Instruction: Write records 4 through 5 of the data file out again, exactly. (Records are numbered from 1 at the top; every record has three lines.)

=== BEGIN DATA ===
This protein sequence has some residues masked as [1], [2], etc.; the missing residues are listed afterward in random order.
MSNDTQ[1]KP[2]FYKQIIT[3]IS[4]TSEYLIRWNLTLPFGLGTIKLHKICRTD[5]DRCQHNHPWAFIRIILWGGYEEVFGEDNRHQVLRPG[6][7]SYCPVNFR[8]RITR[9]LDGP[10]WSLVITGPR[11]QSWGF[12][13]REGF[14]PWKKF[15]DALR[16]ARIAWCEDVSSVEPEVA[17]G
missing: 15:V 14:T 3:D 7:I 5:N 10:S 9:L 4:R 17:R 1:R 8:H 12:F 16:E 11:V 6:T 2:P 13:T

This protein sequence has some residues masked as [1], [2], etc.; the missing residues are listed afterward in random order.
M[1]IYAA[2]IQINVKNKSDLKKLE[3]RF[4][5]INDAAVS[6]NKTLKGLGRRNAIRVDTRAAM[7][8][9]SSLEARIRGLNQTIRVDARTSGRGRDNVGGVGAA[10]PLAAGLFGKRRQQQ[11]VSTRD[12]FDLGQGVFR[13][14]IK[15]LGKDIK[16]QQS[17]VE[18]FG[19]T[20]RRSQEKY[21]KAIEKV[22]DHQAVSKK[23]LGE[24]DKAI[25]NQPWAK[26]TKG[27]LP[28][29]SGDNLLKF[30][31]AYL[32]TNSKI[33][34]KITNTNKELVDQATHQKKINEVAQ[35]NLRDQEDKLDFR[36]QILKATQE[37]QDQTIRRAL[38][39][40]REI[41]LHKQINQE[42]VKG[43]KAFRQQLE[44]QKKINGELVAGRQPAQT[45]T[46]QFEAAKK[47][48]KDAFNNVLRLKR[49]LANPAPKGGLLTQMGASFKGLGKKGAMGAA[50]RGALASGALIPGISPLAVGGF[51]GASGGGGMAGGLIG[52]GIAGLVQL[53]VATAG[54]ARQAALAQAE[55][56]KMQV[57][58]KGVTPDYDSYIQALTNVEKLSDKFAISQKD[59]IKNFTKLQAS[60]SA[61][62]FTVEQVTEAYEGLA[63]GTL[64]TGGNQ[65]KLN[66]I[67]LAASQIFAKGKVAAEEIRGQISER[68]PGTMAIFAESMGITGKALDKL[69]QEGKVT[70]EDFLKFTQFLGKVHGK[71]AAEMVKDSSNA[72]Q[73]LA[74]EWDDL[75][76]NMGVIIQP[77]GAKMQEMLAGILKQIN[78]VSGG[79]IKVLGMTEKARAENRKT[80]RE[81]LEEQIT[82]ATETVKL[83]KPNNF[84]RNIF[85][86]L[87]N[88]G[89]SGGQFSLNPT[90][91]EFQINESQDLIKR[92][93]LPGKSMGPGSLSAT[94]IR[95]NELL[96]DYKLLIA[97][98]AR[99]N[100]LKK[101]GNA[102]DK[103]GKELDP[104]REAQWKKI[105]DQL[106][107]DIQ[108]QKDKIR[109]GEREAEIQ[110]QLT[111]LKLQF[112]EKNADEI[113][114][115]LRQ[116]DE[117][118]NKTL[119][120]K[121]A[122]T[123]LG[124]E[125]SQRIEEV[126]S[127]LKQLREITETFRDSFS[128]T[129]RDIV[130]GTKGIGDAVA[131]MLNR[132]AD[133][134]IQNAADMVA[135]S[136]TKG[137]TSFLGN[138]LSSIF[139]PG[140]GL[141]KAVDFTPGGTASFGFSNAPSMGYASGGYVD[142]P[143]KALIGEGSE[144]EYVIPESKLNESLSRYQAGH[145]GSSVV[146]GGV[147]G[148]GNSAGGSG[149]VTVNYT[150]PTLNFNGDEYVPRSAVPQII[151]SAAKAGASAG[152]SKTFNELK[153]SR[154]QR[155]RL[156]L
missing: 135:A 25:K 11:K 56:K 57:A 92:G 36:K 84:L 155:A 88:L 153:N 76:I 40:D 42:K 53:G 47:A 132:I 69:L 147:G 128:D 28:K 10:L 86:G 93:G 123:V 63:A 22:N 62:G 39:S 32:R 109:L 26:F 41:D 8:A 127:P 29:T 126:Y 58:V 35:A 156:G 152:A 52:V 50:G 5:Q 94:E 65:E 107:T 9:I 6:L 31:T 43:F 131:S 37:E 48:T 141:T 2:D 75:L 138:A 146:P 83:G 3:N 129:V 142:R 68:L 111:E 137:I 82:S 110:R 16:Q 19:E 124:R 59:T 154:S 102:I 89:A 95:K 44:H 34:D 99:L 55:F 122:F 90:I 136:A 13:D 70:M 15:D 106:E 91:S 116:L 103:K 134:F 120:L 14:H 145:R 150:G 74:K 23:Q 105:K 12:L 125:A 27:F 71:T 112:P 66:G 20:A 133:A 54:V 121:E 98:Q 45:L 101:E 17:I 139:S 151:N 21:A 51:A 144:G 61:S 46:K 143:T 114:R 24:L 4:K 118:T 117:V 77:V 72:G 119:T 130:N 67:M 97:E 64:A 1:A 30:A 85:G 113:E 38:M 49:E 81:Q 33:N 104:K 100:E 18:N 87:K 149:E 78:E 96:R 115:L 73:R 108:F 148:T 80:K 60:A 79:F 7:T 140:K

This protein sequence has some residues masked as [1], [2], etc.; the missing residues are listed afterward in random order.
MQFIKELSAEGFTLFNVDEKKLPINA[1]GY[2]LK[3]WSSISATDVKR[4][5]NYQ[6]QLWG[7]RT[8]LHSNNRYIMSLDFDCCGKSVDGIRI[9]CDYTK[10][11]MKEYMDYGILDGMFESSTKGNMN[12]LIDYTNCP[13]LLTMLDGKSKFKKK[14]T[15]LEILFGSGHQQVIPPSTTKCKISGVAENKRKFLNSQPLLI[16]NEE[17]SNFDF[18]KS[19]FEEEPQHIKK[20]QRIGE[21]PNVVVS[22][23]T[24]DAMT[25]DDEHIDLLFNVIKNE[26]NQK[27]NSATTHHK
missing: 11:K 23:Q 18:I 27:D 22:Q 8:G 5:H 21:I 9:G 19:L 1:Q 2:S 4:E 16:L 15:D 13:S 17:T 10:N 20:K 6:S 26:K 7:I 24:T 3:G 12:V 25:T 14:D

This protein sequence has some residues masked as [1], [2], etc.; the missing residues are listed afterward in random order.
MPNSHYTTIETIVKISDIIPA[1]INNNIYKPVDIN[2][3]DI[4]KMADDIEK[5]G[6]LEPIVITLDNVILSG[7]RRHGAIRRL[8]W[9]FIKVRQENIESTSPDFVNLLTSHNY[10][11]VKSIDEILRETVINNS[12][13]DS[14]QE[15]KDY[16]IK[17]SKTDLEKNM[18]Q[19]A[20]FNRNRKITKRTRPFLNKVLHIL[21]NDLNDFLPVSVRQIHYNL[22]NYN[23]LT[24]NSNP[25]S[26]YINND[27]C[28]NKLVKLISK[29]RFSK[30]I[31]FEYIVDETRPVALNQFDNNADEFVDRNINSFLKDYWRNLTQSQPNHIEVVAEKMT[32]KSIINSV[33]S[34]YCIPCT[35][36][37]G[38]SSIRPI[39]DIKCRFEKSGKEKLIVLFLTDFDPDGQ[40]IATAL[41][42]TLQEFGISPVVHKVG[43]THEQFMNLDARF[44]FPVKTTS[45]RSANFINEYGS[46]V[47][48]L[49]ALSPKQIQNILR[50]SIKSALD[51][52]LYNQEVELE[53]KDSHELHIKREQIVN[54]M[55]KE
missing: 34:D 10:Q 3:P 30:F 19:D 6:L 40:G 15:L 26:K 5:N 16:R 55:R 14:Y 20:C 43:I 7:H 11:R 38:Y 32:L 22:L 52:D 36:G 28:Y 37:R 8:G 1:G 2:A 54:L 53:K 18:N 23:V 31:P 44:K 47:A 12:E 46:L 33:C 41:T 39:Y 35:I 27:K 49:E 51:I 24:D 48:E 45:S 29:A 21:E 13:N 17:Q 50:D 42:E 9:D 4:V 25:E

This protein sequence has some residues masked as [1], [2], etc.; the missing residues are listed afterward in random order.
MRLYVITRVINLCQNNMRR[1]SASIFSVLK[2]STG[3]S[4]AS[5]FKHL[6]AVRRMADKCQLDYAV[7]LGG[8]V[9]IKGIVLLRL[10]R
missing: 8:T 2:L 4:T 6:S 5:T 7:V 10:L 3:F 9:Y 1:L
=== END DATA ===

This protein sequence has some residues masked as [1], [2], etc.; the missing residues are listed afterward in random order.
MPNSHYTTIETIVKISDIIPA[1]INNNIYKPVDIN[2][3]DI[4]KMADDIEK[5]G[6]LEPIVITLDNVILSG[7]RRHGAIRRL[8]W[9]FIKVRQENIESTSPDFVNLLTSHNY[10][11]VKSIDEILRETVINNS[12][13]DS[14]QE[15]KDY[16]IK[17]SKTDLEKNM[18]Q[19]A[20]FNRNRKITKRTRPFLNKVLHIL[21]NDLNDFLPVSVRQIHYNL[22]NYN[23]LT[24]NSNP[25]S[26]YINND[27]C[28]NKLVKLISK[29]RFSK[30]I[31]FEYIVDETRPVALNQFDNNADEFVDRNINSFLKDYWRNLTQSQPNHIEVVAEKMT[32]KSIINSV[33]S[34]YCIPCT[35][36][37]G[38]SSIRPI[39]DIKCRFEKSGKEKLIVLFLTDFDPDGQ[40]IATAL[41][42]TLQEFGISPVVHKVG[43]THEQFMNLDARF[44]FPVKTTS[45]RSANFINEYGS[46]V[47][48]L[49]ALSPKQIQNILR[50]SIKSALD[51][52]LYNQEVELE[53]KDSHELHIKREQIVN[54]M[55]KE
missing: 34:D 10:Q 3:P 30:F 19:D 6:L 40:G 15:L 26:K 5:N 16:R 55:R 14:Y 20:C 43:I 7:H 11:R 38:Y 32:L 22:L 52:D 36:G 28:Y 37:R 8:G 1:G 2:A 54:L 53:K 18:N 23:V 31:P 44:K 47:A 12:E 46:L 33:C 41:T 39:Y 35:I 27:K 49:E 51:I 24:D 48:E 45:S 29:A 21:E 13:N 17:Q 50:D 42:E 9:D 4:V 25:E

This protein sequence has some residues masked as [1], [2], etc.; the missing residues are listed afterward in random order.
MRLYVITRVINLCQNNMRR[1]SASIFSVLK[2]STG[3]S[4]AS[5]FKHL[6]AVRRMADKCQLDYAV[7]LGG[8]V[9]IKGIVLLRL[10]R
missing: 8:T 2:L 4:T 6:S 5:T 7:V 10:L 3:F 9:Y 1:L